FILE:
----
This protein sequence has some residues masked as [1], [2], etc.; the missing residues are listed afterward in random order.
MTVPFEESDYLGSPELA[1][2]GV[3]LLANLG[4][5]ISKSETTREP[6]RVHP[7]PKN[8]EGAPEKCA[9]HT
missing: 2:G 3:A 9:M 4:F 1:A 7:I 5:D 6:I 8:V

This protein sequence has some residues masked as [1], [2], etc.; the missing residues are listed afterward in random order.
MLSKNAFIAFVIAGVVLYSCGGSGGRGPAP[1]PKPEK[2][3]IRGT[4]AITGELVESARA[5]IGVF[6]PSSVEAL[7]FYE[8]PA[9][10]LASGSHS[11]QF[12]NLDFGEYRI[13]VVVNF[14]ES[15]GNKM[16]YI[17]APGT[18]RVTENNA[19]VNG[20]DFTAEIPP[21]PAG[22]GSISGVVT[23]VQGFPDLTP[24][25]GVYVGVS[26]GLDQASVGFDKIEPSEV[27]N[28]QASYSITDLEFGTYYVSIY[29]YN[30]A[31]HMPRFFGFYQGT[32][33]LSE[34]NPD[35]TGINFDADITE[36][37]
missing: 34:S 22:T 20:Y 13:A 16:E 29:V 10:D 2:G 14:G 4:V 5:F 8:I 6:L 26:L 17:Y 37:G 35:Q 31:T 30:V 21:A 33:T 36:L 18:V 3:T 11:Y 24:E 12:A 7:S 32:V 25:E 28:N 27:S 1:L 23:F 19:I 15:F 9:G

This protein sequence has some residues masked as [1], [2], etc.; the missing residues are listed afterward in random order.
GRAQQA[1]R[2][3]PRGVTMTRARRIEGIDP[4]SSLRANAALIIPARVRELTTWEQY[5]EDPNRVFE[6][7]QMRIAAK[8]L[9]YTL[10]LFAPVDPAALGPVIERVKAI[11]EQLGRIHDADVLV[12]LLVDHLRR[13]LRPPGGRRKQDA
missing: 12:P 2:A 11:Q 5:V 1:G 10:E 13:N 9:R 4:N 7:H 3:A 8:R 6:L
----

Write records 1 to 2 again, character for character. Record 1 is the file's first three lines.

This protein sequence has some residues masked as [1], [2], etc.; the missing residues are listed afterward in random order.
MTVPFEESDYLGSPELA[1][2]GV[3]LLANLG[4][5]ISKSETTREP[6]RVHP[7]PKN[8]EGAPEKCA[9]HT
missing: 2:G 3:A 9:M 4:F 1:A 7:I 5:D 6:I 8:V

This protein sequence has some residues masked as [1], [2], etc.; the missing residues are listed afterward in random order.
MLSKNAFIAFVIAGVVLYSCGGSGGRGPAP[1]PKPEK[2][3]IRGT[4]AITGELVESARA[5]IGVF[6]PSSVEAL[7]FYE[8]PA[9][10]LASGSHS[11]QF[12]NLDFGEYRI[13]VVVNF[14]ES[15]GNKM[16]YI[17]APGT[18]RVTENNA[19]VNG[20]DFTAEIPP[21]PAG[22]GSISGVVT[23]VQGFPDLTP[24][25]GVYVGVS[26]GLDQASVGFDKIEPSEV[27]N[28]QASYSITDLEFGTYYVSIY[29]YN[30]A[31]HMPRFFGFYQGT[32][33]LSE[34]NPD[35]TGINFDADITE[36][37]
missing: 34:S 22:T 20:Y 13:A 16:E 29:V 10:D 2:G 14:G 4:V 5:F 8:I 6:L 26:L 17:Y 37:G 35:Q 31:T 30:V 21:A 33:T 36:L 18:V 3:T 11:Y 24:E 12:A 7:S 32:V 25:E 28:N 27:S 1:L 23:F 19:I 15:F 9:G